Cloud computing is one of the hottest topics in business today. This technology lets companies utilize massively scaled information technology infrastructure at a remote site instead of their own data center, resulting in increased redundancy, security and significant cost savings.
“The cost of purchasing and maintaining the infrastructure internally and the salaries of people to operate the infrastructure continues to increase, while the cost of obtaining it on a larger scale from cloud service providers continues to decrease,” says Michael Dickson, CPA, CISA, CISM, CRISC, director, business technology services at GBQ Partners LLC. “The result of these two trends is an intersection of the cost models for computing.”
Smart Business spoke with Dickson about how the cloud works and how to select the right cloud service provider.
What is cloud computing?
There is much confusion about what cloud computing is, because there are so many different kinds of cloud service offerings. Cloud computing is nothing more than a new name for an old concept (time sharing).
Cloud services enable you to connect to a provider’s application (Software as a Service — SaaS), deploy, run and manage your own applications on a provider’s computing resources (Infrastructure as a Service — IaaS), or you can deploy, run and manage your own applications that were created using programming languages, databases and tools supported by the provider (Platform as a Service — PaaS). In each of these models, the provider and management have different responsibilities as it relates to owning and managing the operating and application systems.
Remotely hosted applications, like Office 365 and SalesForce.com are perfect examples of using SaaS. The applications are developed, owned and hosted on providers’ infrastructure, and users subscribe to the services they need and connect over any network (company or home network, WiFi, Cellular, etc.).
Examples of IaaS are products like Amazon’s Web services and Rackspace’s cloudfiles. Subscribers pay for the amount of computing or storage they need, relying on the provider to manage and maintain the infrastructure.
What companies are best suited to take advantage of a cloud?
A company that is looking to replace legacy software or hardware or is planning a significant expansion is in an ideal position to take advantage of cloud service offerings.
Some companies are driven to look at cloud solutions simply because they are having trouble retaining an IT staff with appropriate technical skills and/or are driven by cost reduction measures to look at the options.
What are some key items you need to understand about cloud computing?
You need to understand the benefits and risks, because they will vary for each company depending on which service type you are considering. The key is to understand your specific risk posture by assessing the application landscape, the type of data processed and understanding the unique accessibility, confidentiality, security and compliance requirements of your specific situation. This will drive the decision on what should be ‘put in the cloud.’ Moving into the cloud doesn’t have to be an all-or-nothing proposition. You can start by putting a low risk commodity application in the cloud, and keep your high-risk core business applications on site until you get more comfortable with how it works for you.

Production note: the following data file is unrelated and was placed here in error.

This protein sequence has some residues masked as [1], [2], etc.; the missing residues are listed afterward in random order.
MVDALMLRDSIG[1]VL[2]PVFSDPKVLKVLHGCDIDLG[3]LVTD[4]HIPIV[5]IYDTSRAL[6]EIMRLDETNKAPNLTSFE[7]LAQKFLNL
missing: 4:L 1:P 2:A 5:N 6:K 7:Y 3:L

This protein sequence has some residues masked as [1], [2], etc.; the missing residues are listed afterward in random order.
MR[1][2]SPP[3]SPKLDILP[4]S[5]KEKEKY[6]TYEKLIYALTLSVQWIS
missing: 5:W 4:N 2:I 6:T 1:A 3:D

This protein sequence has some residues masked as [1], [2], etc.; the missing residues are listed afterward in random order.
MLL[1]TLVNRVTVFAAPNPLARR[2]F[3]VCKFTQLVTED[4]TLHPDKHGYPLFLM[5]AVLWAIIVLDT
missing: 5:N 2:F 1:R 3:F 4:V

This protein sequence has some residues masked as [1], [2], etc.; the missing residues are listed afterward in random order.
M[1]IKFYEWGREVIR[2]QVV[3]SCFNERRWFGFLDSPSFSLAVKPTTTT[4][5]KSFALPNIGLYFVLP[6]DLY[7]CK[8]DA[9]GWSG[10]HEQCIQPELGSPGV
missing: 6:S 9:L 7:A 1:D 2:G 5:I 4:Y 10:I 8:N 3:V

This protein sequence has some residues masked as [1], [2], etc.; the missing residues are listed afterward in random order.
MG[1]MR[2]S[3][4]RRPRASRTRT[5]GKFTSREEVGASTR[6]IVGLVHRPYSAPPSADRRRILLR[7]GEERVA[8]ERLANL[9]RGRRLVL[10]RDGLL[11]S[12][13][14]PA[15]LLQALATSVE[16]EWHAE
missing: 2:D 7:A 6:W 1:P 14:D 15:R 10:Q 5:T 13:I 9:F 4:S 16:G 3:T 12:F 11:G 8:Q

What are some keys to making cloud computing safe?
It’s safe if you choose your provider carefully and structure your agreement properly. The biggest misconception is that you don’t know what’s happening to your data when they are in the cloud. If you select the right service partner, they will have implemented the appropriate security and physical and logical access controls to prevent others from gaining access to your computing environment.
A reputable data center will have engaged an independent auditor to express an opinion on the appropriateness and effectiveness of controls put in place to ensure the availability, reliability, security and processing integrity of their data center environments. These reports used to be called SAS 70s but are now referred to as SOC (Service Organization Controls) reports.
What are the benefits and risks associated with cloud computing?
The big benefits are cost savings and increased reliability/availability resulting from economies of scale. If a business has a peak time, it can take advantage of extra processing capabilities for that peak period, but doesn’t have to maintain and own all of the computing capabilities all year round. Computing is becoming a utility. Like electricity or natural gas, you pay for what you use.
Another benefit is having access to new applications and technologies that the cloud service providers can purchase, implement and leverage over multiple customers as they update their service offerings.
For risks, the biggest concerns are related to access to data and being locked into a service provider for a multi-year term. You need to look carefully at the terms and conditions to know how your data are stored and how they might be made available back to you or to a successor provider in the event of a dispute.
People also fear they will lose control of their computing capabilities, and that can be good or bad, but it needs to be addressed. They’re fearful that if they get into a fee dispute with their provider, or become unhappy the level of service provided, the service provider holds all of their eggs in their basket. You can mitigate these risks by structuring the agreement to address users’ rights to data in the event of a dispute and by implementing solutions that provide real time back-up outside of the cloud.
Make sure your data are encrypted, access controls are strong, and you know who owns the data.
Michael Dickson, CPA, CISA, CISM, CRISC, is director, business technology services at GBQ Partners LLC. Reach him at (614) 947-5259 or firstname.lastname@example.org.